Surf Lifesaving Wāhine - Marilyn MoffattFriday, 11 March 2022
Let’s find out about one of the wonderful wāhine in the surf lifesaving movement, Marilyn Moffatt, the SLSNZ President. Marilyn is only the second female President and is passionate about supporting females in the organisation. This year is her 50th year as a qualified lifeguard.
Name: Marilyn Moffatt
Club: Lyall Bay SLSC (I’ve also been in Wellington Ladies, Fitzroy, United and Mairangi Bay clubs)
Tell us who you are within SLS:
Name the three most influential people in your SLS career:
- Carol Quirk
Carol has been my friend and teammate for all of my career. She was the first 1st woman SLSNZ President and worked hard in the 70s and 80s so that women were treated equally in surf lifesaving e.g., allowing women to do board and ski events (seriously we weren’t allowed to do those) and boats (nope not allowed to do those either). Carol captained the SLS Women’s team to Sri Lanka and then managed the NZ Women’s team to the UK (yep, we used to have men’s and women’s separate teams). We all owe Carol for what we now take for granted. Plus, Carol and I have our own national medals and you always feel a bond with your teammates.
- David Clarke
Coincidentally David and Carol have been “engaged” for over 40 years. And I visited them in Opotiki last weekend. David took me to my first nationals as a young 14-year-old and has been an influence ever since. His favourite sayings (after a few whiskeys) were “Are you happy” and “You have to have goals in life”. The men of Wellington really supported females in our area during the 70s and 80s. David also used to take us out rowing long before there were officially female boat crews. Also, coincidentally my sister married his son so we are truly family now.
- Sir Bob Harvey
I worked for the Auckland Surf Association during one university summer and Bob, Malcolm Beattie, Denis Black, Russell Williams and the team have been great supporters and sounding boards for me since. Bob and I worked on the SLS Centenary together and I admire all that he has done in life and surf.
What’s been your scariest SLS moment:
Younger members won’t understand how this works, only those who did R&R events…. Competing in the ladies 6-man at the Nationals at Waimarama in 1975. I was swimming in the belt and the reel jammed on the beach so I was being pulled under big waves. I couldn’t pull the pin to release the belt. Carol was in another team and swam over to hold me up so I could get out of the belt. In those days there were no IRBs so we were on our own out there. I thought I was going to drown.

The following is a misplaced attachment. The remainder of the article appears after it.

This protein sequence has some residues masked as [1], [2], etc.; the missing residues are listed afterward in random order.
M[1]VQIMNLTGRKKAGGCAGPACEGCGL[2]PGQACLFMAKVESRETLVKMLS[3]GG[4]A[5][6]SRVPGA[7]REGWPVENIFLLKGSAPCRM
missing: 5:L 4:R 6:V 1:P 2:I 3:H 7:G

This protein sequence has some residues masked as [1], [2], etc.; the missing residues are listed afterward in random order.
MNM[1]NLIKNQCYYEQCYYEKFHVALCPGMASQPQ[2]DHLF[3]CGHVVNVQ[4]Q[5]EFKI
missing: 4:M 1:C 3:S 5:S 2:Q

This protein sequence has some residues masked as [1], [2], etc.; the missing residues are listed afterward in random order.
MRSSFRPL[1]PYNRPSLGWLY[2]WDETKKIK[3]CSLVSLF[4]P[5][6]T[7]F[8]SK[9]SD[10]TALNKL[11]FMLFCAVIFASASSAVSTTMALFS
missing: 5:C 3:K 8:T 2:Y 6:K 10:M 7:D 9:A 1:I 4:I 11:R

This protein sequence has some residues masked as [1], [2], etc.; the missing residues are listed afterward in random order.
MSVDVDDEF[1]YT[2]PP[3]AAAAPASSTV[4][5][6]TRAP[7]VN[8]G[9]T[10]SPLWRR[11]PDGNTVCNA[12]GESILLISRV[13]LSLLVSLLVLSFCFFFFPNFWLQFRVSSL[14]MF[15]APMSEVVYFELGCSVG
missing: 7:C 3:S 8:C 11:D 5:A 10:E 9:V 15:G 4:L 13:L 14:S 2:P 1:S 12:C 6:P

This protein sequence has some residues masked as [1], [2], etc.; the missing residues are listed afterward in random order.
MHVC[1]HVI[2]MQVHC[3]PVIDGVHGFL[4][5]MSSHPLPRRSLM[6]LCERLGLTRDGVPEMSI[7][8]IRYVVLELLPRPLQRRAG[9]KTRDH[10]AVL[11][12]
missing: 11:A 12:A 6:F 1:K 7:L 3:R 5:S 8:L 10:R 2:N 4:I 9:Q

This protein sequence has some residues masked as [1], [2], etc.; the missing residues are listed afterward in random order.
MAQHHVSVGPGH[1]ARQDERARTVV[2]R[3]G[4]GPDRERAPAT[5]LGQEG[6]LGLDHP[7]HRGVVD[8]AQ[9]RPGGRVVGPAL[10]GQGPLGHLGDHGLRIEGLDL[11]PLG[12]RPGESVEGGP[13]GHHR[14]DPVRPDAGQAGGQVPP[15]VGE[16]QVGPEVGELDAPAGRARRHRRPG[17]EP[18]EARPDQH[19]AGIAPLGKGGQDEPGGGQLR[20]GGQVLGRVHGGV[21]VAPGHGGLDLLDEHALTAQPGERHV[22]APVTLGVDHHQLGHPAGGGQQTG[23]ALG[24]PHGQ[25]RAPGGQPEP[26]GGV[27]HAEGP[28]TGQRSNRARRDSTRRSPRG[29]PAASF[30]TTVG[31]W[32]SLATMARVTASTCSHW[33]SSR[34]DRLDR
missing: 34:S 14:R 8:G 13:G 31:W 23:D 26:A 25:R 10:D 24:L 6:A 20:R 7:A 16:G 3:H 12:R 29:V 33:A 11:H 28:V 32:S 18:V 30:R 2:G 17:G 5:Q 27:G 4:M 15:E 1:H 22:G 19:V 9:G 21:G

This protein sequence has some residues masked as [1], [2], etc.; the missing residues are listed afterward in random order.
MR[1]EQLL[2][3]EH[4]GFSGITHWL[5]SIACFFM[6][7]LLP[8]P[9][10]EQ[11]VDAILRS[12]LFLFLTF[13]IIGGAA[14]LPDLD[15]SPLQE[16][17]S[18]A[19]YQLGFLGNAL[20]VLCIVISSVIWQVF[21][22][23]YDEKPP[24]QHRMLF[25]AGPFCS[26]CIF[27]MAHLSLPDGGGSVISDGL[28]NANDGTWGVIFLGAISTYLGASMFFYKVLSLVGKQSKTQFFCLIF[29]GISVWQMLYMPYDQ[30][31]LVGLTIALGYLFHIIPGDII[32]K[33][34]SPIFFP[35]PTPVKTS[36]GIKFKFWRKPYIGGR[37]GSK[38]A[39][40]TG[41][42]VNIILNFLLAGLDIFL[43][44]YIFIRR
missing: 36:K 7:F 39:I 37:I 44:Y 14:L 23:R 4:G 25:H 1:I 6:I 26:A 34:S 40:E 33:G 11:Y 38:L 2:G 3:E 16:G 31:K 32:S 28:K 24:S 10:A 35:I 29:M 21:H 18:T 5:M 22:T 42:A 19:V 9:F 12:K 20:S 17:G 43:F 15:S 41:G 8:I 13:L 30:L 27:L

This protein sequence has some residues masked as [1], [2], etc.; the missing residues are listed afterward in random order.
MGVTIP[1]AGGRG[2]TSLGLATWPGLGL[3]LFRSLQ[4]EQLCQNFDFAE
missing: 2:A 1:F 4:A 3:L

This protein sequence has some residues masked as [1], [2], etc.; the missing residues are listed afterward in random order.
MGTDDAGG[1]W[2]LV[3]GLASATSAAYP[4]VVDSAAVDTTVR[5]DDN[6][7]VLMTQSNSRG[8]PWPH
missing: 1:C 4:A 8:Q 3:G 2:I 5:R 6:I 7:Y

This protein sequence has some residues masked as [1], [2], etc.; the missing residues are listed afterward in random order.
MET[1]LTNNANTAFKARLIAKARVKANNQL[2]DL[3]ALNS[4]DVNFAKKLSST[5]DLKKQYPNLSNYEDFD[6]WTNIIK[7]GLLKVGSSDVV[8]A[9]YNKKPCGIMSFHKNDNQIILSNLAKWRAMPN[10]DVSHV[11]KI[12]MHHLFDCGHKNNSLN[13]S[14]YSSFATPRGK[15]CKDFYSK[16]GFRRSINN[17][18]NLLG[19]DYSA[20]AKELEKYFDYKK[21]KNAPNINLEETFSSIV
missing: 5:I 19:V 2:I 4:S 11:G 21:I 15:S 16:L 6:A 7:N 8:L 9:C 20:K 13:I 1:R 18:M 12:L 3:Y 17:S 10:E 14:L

WOW moment/favourite SLS memory:
Winning the 6-man title at Lyall Bay nationals in 1994 -we had been trying for years but always one mistake away. We are all still friends and go swimming together. My daughter Kelsey (aged 4) was on the dais with us and some 20 years later she won the surf teams race with Anna Ballara who was in my 6-man team that day. That was really special to see and shows the generation we have in surf.
What does Wahine on Water mean to you:
How empowering it is that this programme was set up and how successful it has been in giving more women an environment to try out their IRB skills.
What advice would you give to yourself when you first joined SLS:
I got my surf award 50 years ago today (4 December 1971) and had no idea what I would get out of it and achieve. My advice would be to soak it all in and don’t stop having fun.
Life outside of SLSC:
I have 4 grown-up children who have all been in surf (Kelsey is still there in the infamous Lyall Bay Lumps canoe crew). I manage a membership organisation and am still trying to keep fit by swimming.
Anything else you want to let us know?
I celebrated 50 years of being a lifeguard by getting refreshed.